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WordPress is clamping down on false DMCA takedowns

     
2:47 pm on Jun 16, 2014 (gmt 0)

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“Steiner’s fraudulent takedown notice forced WordPress to take down Hotham’s post under threat of losing the protection of the DMCA safe harbor,” WordPress argues.

“Steiner did not do this to protect any legitimate intellectual property interest, but in an attempt to censor Hotham’s lawful expression critical of Straight Pride UK. He forced WordPress to delete perfectly lawful content from its website. As a result, WordPress has suffered damage to its reputation,” the company adds.

[torrentfreak.com...]
3:55 pm on June 16, 2014 (gmt 0)

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I'd be surprised if the Court does not agree, it is written into the DMCA laws:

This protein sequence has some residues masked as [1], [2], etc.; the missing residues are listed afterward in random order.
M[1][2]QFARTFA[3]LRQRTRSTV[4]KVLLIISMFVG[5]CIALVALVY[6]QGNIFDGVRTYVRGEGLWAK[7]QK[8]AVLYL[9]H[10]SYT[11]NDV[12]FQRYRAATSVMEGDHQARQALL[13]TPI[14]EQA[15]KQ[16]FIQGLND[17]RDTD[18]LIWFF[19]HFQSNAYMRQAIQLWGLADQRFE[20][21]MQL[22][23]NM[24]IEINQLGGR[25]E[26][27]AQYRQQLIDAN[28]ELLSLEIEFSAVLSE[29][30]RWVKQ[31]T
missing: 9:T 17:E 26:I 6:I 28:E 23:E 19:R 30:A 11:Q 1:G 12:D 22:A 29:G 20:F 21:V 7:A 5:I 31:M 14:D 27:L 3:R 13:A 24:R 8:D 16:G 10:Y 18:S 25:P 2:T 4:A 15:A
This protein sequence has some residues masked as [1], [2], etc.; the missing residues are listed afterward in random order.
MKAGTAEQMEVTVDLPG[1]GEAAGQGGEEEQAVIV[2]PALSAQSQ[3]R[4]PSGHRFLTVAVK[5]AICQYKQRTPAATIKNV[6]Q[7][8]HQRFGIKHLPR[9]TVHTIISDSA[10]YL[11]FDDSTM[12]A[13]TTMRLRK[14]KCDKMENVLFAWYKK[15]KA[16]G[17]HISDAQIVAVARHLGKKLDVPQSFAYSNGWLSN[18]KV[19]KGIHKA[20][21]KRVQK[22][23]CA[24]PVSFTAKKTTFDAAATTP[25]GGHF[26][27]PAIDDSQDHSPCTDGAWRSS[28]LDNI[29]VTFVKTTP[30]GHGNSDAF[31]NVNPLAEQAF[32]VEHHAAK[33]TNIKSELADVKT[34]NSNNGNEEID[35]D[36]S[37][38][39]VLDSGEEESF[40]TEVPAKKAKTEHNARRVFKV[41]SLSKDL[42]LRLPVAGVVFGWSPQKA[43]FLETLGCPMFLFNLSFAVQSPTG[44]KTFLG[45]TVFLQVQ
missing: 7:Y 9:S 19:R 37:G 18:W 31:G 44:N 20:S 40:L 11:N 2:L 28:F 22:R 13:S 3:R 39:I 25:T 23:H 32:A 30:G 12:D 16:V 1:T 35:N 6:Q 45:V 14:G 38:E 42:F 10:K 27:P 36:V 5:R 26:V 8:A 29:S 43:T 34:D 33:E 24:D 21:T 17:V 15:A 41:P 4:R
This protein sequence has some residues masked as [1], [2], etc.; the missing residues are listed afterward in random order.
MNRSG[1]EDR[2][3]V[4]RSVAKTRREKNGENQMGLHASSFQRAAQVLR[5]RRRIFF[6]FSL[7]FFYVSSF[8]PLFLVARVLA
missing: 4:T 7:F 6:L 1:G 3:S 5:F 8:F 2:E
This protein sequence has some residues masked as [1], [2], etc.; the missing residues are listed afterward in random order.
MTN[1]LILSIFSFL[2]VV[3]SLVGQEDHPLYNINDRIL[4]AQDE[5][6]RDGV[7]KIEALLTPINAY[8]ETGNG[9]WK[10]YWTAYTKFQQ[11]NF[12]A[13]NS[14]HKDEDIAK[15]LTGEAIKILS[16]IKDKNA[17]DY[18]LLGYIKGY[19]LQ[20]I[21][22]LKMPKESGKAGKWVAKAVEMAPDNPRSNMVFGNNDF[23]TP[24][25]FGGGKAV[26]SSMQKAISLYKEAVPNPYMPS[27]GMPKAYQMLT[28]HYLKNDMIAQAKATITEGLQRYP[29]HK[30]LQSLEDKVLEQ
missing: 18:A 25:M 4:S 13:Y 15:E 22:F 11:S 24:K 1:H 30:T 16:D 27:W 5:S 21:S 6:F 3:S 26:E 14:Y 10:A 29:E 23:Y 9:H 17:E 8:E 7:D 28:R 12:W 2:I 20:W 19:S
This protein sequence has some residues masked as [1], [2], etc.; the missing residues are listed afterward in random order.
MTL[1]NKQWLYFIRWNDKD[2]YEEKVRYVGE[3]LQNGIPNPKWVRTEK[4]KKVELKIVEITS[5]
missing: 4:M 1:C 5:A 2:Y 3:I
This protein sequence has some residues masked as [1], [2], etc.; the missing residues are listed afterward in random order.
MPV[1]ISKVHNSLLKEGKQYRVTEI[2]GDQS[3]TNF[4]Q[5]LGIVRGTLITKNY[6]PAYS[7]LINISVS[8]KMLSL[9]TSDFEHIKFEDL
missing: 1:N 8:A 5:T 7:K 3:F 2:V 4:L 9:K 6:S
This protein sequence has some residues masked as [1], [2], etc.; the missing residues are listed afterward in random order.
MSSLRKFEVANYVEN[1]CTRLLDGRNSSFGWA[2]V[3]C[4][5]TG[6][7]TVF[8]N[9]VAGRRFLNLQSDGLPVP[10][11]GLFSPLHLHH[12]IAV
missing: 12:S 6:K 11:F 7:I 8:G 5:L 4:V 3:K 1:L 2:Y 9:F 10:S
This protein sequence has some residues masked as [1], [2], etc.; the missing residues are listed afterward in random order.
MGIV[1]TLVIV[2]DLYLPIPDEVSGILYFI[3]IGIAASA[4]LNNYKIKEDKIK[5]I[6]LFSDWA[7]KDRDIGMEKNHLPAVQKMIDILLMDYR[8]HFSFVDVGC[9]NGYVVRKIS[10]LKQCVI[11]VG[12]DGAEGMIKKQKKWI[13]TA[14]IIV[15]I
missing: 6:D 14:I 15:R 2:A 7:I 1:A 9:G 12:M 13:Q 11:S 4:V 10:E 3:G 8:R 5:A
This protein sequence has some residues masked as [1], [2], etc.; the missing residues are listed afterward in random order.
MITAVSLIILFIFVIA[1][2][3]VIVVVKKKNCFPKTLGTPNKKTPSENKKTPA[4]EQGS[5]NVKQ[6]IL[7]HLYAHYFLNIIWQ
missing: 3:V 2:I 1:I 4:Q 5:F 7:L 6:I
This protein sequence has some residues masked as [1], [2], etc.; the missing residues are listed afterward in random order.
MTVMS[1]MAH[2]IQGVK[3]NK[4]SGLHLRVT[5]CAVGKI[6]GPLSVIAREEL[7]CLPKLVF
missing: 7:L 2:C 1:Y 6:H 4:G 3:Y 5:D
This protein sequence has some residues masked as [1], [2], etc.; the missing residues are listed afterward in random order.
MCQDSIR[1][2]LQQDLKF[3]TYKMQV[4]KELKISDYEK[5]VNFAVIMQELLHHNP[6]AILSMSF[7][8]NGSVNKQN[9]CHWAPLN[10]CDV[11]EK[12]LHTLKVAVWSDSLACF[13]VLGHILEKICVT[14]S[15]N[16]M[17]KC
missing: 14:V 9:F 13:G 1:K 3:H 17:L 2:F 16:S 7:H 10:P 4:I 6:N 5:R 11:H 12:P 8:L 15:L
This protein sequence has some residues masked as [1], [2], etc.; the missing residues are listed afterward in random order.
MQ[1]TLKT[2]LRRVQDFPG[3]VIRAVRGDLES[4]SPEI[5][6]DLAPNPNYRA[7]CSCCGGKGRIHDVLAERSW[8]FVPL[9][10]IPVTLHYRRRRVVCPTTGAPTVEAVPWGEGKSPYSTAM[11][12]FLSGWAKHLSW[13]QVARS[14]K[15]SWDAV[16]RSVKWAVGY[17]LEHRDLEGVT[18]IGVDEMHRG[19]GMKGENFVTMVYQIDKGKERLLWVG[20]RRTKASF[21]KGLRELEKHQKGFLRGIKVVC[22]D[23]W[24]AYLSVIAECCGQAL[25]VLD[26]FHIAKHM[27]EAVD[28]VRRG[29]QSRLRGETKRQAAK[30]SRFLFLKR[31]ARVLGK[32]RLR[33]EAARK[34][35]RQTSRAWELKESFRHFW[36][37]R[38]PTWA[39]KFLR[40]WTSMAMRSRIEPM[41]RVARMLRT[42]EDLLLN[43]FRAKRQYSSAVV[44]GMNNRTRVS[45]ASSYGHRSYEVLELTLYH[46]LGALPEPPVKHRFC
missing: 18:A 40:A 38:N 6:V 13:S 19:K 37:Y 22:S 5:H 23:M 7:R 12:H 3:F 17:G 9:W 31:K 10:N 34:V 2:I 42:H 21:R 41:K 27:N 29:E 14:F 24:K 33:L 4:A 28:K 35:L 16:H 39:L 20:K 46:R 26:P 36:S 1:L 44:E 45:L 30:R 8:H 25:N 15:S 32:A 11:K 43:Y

Section 512f: If it is determined that the copyright holder misrepresented its claim regarding the infringing material, the copyright holder then becomes liable to the person harmed for any damages that resulted from the improper removal of the material.
That information from [chillingeffects.org...]
8:19 pm on June 16, 2014 (gmt 0)

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:: detour to linked article, which tends to confirm impression generated by material quoted in first post ::

Rubbish. (This is a reference to WP's actions, not to the underlying principle.)
6:40 am on June 17, 2014 (gmt 0)

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The system works so long as copyright owners use this power in good faith.


Yes, that is a good idea, because no one ever abuses powers they are granted without oversight or penalty for misuse.

In theory, sending a deliberate fake DMA notice ("under penalty of perjury") is a criminal offence, but how many prosecutions have their been?

I seem to remember that previous attempts to prosecute over fake notices (mostly automated ones) have failed.